November 23, 2015

Another strange boat dream

QUITE A LOT OF MY DREAMS involve boats, almost as many as involve beer and/or dancing girls. And so it was the other night when I dreamed I was an interested spectator at a small boatyard.

They had a marine railway for hauling boats out of the water for bottom-painting and repairs, and they were just re-launching a full-keel sailboat of about 25 feet.

She slid slowly down the rails, held upright by a wooden cradle, until she reached the water.  Two workmen were aboard to release her from the cradle when she floated free, one in the cockpit and one on the foredeck. But she didn’t float free.  Still tied to the cradle, she started to disappear as the railway extended into deeper water.

The workmen on board started shouting to the man at the head of the slipway, who sat in a small shed with his hands on levers.  But it seemed he couldn’t hear them, or didn’t want to obey their requests to haul the boat back up the inclined railway.

The men on board jumped into the water and swam ashore as the boat finally disappeared under water, blowing huge bubbles of air from the closed companionway hatch and the Dorade box up forward.

Next thing, two scuba divers appeared and swam out to the mast, which was the only thing still sticking out of the water. They dived and obviously cut the boat free from the launching cradle to which she had been tied.

She suddenly popped up to the surface at high speed and flew into the air some 20 or 30 feet, or so it seemed in my dream, and came down stern first. The cockpit filled with water, which rushed below and filled the cabin. This time, she sank like a brick.

The man in the shed said: “Sorry about that. I was texting. Let’s start over and try again.” But he got down and started to run when the scuba divers came out of the water with their knives drawn.

My dream ended there, so I don’t know what happened to the men or the boat, but I can’t help wondering if there is a message here, or possibly a warning.  My wife says I’d better have my tea leaves read, just in case. But I’m not keen on that. I’ll see if I can find someone who reads beer suds. That might make more sense.

Today’s Thought
Dreaming permits each and every one of us to be quietly and safely insane every night of our lives.
— Dr. William C. Dement, Newsweek, 30 Nov 59

After years of toil and research, Eli Whitney emerged from his workshop one night with great news.
“I’ve just invented a cotton gin,” he declared proudly.
“Big deal,” snorted his wife. “So who needs a fluffy martini?”  


Alden Smith said...

This is a very interesting dream. The Jungian point of view is that life is a process of 'Individuation' - a growth to wholeness over our lifespan. Dreams are seen as messages from the subconscious that wisely and timely listened to can lead to greater maturity and growth.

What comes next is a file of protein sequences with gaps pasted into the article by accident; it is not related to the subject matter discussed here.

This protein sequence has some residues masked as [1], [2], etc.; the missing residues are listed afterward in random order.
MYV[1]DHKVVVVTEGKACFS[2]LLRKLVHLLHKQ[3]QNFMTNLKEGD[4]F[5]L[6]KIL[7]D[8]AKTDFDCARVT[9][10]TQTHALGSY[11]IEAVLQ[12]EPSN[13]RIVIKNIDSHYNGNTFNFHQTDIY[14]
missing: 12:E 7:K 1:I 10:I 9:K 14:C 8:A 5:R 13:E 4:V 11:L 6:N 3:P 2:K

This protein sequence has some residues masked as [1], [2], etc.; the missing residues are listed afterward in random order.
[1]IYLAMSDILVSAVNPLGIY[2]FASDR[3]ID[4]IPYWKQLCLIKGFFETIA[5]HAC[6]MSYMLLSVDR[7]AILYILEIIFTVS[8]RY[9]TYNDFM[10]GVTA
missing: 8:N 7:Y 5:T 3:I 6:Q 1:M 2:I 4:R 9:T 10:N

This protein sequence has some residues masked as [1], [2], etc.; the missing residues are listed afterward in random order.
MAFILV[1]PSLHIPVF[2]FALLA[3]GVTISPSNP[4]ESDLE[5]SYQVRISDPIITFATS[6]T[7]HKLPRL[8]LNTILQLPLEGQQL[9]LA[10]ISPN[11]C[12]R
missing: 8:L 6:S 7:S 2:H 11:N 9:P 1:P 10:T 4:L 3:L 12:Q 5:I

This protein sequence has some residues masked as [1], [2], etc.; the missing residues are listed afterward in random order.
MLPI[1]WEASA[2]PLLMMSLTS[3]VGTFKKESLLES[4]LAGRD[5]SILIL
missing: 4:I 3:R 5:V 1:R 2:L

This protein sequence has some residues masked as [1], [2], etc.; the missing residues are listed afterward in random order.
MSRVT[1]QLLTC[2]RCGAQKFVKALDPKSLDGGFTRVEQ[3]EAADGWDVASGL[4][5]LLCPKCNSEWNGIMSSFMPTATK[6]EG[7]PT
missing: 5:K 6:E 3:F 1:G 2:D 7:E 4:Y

Two symbols of this dream stand out for me - "Still tied to the cradle" is interesting and the act of sinking into deep water (Water is a symbol of the unconscious). It may be that this dream is a call to greater growth, that perhaps the dreamer is still tied to the cradle of the values and expectations of the inherited family and cultural upbringing - Perhaps in the future there is more of a personal and original shape that could be drawn on the dreamers life.
........ but in dream analysis it is fundamental that only the dreamer can say what the dream means, what 'Clicks' with him / her is the most useful.

Robert A. Johnson is one of the most influential interpreters of Jungian psychology of our time and I have personally found his writings very useful. He is a prolific writer. Two of his books come to mind in regard to your post:

'Inner Work' - Using Dreams and Active Imagination for Personal Growth. And:

- 'Living Your Unlived Life' - Coping with Unrealized Dreams and Fulfilling Your Purpose in the Second Half of Life.

Seeking self understanding withing the context of Jungian Psychology is not buying snake oil or staring at chicken entrails - it's all pretty mainstream stuff and some find it useful.

John Vigor said...

Oh my goodness, Alden . . . and all this time I thought it was the cheese and pickled onion I had for supper.

John V.

Alden Smith said...

LOL, it could well have been the cheese and pickled onion LOL - BUT, you are still left with the contents of the dream, which significantly you felt compelled to do a blog post on : > )

Jung did a lot of work on typology - this is where our terms 'extrovert' and 'introvert' originate. This work on typology was expanded by Isabel Briggs Myers into the 'Myers-Briggs Type Indicator' which has been used by the American recruitment industry for decades - Typology and other psychological profiling is used by NASA for its astronaut programmes - The body of Jungs work which includes Dream Interpretation is based on more than some sort of New Age crystal waving.